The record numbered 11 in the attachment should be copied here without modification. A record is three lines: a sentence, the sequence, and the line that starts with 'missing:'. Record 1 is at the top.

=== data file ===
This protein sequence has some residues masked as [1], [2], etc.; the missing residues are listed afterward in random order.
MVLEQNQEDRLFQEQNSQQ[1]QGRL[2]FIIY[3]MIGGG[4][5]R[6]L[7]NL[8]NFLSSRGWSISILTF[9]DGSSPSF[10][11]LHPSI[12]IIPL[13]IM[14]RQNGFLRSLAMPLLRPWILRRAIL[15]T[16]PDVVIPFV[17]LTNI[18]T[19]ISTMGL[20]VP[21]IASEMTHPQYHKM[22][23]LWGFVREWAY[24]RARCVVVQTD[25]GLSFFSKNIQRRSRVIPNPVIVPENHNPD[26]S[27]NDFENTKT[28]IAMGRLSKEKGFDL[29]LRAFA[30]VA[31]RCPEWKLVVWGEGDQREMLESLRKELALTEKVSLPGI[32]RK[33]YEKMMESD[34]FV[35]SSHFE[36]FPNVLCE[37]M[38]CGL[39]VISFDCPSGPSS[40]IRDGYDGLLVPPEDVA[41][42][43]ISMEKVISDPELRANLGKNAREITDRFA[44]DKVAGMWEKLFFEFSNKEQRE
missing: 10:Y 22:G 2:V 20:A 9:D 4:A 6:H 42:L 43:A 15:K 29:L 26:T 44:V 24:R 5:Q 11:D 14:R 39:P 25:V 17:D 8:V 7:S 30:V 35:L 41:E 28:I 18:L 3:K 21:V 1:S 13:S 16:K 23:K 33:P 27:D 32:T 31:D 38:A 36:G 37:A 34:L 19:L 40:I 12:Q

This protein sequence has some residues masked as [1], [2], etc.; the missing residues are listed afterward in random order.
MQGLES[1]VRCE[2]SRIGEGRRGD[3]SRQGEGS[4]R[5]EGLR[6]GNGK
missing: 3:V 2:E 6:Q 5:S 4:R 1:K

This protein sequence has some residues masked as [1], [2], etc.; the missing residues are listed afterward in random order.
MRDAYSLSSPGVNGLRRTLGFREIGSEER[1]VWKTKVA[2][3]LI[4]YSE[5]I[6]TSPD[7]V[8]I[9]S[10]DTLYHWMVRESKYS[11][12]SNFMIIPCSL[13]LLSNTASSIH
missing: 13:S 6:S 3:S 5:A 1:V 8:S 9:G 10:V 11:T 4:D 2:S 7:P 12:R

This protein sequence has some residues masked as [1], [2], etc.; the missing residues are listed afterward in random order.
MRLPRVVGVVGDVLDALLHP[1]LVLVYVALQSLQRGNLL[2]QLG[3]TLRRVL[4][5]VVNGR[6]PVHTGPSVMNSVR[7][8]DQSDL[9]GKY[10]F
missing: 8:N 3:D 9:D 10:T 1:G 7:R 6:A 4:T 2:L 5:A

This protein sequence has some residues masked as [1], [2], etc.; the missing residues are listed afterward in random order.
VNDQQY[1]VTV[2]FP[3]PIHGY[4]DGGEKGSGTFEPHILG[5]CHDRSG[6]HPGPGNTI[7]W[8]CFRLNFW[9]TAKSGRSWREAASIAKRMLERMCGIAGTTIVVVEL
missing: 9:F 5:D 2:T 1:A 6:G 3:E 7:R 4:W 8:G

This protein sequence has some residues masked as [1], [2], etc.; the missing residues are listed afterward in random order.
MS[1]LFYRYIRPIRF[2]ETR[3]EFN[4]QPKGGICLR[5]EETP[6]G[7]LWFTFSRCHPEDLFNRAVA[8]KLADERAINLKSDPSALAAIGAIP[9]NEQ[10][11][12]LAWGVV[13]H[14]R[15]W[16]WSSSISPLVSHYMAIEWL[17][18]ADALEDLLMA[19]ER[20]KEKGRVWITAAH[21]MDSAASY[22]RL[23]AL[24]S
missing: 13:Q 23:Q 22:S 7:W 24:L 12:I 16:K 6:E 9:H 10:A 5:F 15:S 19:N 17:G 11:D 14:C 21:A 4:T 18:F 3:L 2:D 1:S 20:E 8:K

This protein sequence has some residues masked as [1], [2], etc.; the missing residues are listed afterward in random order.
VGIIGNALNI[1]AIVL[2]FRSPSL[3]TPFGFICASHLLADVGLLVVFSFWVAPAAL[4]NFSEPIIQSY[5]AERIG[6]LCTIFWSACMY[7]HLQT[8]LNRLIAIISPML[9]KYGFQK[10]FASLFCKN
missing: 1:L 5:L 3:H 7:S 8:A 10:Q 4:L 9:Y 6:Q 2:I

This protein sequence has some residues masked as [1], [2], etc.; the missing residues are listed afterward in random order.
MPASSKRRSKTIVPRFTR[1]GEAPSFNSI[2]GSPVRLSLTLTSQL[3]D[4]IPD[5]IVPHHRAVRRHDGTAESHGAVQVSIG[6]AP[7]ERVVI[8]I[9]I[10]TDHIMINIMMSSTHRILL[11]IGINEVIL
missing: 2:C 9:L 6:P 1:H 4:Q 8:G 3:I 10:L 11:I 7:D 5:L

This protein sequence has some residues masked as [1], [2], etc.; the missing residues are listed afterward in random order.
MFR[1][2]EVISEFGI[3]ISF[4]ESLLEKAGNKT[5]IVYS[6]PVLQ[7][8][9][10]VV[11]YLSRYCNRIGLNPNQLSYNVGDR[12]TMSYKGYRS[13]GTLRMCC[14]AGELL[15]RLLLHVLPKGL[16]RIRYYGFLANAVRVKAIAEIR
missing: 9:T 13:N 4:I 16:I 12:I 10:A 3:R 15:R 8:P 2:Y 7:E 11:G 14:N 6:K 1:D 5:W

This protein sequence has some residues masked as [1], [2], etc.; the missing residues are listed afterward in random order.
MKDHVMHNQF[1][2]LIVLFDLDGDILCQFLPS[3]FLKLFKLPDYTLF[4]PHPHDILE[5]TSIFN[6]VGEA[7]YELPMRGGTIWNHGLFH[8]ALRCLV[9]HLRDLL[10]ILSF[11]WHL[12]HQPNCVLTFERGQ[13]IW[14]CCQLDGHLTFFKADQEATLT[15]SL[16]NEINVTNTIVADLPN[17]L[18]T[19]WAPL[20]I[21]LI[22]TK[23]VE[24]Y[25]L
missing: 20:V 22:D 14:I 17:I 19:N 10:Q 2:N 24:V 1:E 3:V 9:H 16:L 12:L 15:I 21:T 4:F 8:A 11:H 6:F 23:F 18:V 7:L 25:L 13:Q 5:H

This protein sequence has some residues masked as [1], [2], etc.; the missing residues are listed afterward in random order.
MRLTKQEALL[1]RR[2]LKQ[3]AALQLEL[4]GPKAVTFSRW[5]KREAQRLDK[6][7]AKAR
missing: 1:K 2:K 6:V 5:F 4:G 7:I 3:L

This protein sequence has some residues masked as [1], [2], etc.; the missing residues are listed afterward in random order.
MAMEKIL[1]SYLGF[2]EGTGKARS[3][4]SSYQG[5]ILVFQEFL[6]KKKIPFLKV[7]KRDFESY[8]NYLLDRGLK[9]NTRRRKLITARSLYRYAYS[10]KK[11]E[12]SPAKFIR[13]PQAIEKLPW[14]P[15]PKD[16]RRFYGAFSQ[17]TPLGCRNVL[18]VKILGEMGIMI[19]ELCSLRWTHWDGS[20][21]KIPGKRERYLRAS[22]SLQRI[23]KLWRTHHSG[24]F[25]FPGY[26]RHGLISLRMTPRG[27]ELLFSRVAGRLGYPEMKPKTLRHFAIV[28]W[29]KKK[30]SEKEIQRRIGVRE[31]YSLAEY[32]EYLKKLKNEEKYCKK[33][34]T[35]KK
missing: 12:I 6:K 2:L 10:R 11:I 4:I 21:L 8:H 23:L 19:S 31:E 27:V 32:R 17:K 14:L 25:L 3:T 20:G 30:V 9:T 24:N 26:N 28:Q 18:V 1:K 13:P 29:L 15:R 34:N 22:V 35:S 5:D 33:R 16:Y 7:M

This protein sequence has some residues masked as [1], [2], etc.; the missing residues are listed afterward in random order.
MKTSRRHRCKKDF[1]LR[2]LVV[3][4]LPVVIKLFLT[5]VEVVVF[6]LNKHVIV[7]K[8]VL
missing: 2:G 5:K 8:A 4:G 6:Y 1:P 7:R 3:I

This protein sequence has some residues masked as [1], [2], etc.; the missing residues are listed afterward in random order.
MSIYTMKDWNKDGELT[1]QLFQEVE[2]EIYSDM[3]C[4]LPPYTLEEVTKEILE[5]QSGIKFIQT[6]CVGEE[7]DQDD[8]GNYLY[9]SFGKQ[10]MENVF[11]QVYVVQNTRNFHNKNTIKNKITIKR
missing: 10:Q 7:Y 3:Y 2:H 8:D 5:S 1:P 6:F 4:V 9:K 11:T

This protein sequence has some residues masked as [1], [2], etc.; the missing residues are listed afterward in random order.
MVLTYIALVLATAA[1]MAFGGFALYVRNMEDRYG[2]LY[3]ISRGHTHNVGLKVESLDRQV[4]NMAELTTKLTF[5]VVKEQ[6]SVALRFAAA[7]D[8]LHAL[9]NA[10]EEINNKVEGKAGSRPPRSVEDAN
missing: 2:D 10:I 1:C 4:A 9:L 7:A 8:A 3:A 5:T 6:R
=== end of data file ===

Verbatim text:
This protein sequence has some residues masked as [1], [2], etc.; the missing residues are listed afterward in random order.
MRLTKQEALL[1]RR[2]LKQ[3]AALQLEL[4]GPKAVTFSRW[5]KREAQRLDK[6][7]AKAR
missing: 1:K 2:K 6:V 5:F 4:G 7:I 3:L